So now that my son is graduating, I have a reason to question whether I want to continue in this job. Prior to teaching I'd never held a job for more than a couple years; even in the three years I spent in the army I held several different positions. Now I've been in the same classroom for 11 years. It's something I consider.
It's not that I don't like teaching, I do. It's just that I'm kind of bored with it. And no, changing what I teach or changing to Common Core standards isn't the kind of change I need. I need change. It doesn't have to be immediate--again, I don't hate what I'm doing--but I don't want to spend the next 13-15 years doing exactly the same thing. I don't know what; if I did, I'd go do it. But before too long something needs to change.
And with stories like this one impossible to ignore, should that be an impetus?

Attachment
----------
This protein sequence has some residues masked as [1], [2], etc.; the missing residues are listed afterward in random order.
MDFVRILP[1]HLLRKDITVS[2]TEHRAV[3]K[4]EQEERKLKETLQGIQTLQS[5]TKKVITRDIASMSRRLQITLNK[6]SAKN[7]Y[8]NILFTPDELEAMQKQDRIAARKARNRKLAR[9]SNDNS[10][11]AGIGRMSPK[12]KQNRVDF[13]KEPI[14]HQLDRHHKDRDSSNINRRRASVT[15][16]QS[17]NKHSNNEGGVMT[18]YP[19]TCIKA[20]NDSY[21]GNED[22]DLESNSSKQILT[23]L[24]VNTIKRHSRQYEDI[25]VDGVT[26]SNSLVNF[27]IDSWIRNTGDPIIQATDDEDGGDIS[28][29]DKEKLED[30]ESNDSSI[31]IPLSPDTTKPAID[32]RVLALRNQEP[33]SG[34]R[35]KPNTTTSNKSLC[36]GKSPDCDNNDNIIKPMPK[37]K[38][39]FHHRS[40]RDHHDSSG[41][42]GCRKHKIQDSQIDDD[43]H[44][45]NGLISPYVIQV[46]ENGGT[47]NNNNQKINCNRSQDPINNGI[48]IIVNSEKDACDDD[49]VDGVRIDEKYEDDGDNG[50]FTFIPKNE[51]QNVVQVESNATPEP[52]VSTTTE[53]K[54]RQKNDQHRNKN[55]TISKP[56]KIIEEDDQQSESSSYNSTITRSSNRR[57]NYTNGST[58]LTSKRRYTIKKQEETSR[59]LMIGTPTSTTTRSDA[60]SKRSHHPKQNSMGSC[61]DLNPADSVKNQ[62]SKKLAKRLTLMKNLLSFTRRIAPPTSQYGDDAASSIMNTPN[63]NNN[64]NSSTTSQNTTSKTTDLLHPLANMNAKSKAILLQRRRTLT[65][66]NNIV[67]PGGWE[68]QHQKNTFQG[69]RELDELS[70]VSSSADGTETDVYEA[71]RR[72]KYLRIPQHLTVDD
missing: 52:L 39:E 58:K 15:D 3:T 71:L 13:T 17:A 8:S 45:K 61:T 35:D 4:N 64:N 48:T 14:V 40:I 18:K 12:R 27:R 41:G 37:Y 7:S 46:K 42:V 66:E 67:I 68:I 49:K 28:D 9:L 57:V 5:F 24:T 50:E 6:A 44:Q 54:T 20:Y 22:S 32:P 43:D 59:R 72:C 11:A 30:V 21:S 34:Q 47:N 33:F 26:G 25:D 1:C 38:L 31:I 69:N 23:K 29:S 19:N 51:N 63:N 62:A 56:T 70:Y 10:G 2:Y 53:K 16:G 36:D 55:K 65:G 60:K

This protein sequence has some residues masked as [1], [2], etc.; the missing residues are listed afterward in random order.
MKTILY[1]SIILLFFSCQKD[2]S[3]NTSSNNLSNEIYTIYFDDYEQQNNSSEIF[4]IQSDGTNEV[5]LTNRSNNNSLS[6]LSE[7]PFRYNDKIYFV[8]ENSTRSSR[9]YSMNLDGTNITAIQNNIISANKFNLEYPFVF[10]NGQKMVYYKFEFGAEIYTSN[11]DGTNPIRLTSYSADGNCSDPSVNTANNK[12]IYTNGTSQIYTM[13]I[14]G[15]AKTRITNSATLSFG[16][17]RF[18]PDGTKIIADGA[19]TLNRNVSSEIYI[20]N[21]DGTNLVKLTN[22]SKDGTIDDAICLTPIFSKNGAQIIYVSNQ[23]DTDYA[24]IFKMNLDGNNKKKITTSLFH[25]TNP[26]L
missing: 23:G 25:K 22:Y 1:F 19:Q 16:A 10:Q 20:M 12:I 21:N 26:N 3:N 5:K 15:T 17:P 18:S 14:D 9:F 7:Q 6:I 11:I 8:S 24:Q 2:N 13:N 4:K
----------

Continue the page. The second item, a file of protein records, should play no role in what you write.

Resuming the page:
California discovered a $2.4 billion budget surplus from what it projected in January, but that money won’t be going to any new, exciting program. It won’t support the state’s transition to new academic standards. It won’t be going to expand kindergarten or offer pre-k to 4-year-olds. Governor Jerry Brown has other plans. He wants the money to go toward paying down the state’s debt, especially the $74 billion unfunded liability from the state’s teacher pension plan (CalSTRS).
To be clear, this is undoubtedly the right move for California. Governor Brown deserves credit for recognizing the problem and resisting calls for new spending when the state has such significant debts. Brown’s pension funding proposal is merely a plan at this point, and politicians don’t have a strong track record of fulfilling their pension promises. If Brown, future governors, or the state legislature aren’t able to stick to a long-term funding plan, the problems will only get worse.
The current debt, and the plan to pay it down, are simply staggering. In order to pay off the full debt over 30 years, Brown’s plan calls for increasing contribution rates across the board. Over a 7-year period, teacher contributions to the fund would rise from 8 to 10.25 percent of their salary. School district contributions would have to rise from 8.25 to 19.1 percent, and the state itself would contribute 8.8 percent, up from the current 5.5 percent. By 2021, nearly 40% of California teachers’ total compensation will go toward paying down the pension plan’s liabilities.